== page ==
A husband recently appealed a DRO.  The parties entered into a mediated settlement (“MSA”) that was memorialized in the agreed final divorce decree.  The decree included provisions related to the husband’s military retirement and stated they would be more particularly described in a Domestic Relations Order (“DRO”).  The husband his attorney signed the decree.  The husband moved for the signing of the DRO in June 2022, stating he believed the proposed DRO accurately reflected the parties’ agreements.  The court and the parties’ attorneys signed the DRO.

After the husband got a new attorney, he moved to vacate the DRO, arguing the divorce decree was not a rendition of judgment on the DRO and the DRO had been rendered outside the court’s plenary power.  He argued, in the alternative, for modification of the DRO because the calculation used to determine the wife’s share was not in compliance with federal law.  The trial court denied the motion.

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Appeals of a Texas divorce can be lengthy and may sometimes result in a significant delay in a party receiving the assets they were awarded in the decree.  In some cases, courts may award postjudgment interest on a money judgment.  In a recent case, a Texas appeals court considered whether an award of a brokerage account in a divorce property division authorized postjudgment interest.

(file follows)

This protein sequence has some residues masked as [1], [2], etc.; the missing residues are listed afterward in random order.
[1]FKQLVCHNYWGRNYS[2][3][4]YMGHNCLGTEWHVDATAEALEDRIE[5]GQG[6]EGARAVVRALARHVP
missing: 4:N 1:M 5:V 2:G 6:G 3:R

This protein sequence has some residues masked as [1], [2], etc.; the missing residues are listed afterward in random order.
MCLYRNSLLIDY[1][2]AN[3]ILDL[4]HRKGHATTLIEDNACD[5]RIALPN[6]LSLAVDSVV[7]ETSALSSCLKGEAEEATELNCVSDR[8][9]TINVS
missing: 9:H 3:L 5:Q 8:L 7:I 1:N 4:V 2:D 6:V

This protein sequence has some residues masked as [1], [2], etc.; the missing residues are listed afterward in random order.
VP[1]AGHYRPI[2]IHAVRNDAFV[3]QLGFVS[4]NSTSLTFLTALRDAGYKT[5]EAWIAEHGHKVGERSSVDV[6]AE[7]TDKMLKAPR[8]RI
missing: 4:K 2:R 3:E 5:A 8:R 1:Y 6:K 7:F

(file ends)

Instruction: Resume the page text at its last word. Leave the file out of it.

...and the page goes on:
Case History

According to the appeals court’s opinion, the parties got married in the early 1990s and divorced in 2018.  The decree awarded the wife two investment accounts, together valued at $548,177.25.  The decree also awarded her the equivalent value of $1,062,242.20.  The accounts were invested and therefore fluctuated in value.  The decree provided that the accounts were to be divided as “more particularly defined in a Qualified Domestic Relations Order signed by the Court.” The decree did not state the amounts of cash or securities held in the accounts, but did include “interest, dividends, gains, or losses” on the awards.

The husband appealed, but the appeals court affirmed the property division and the Texas Supreme Court denied review.  The appeal was not resolved until April 19, 2021, and the wife was denied access to the accounts while the appeal was pending.  She requested interest on their value, but the trial court concluded the awards were not “money judgments” and denied the request for interest.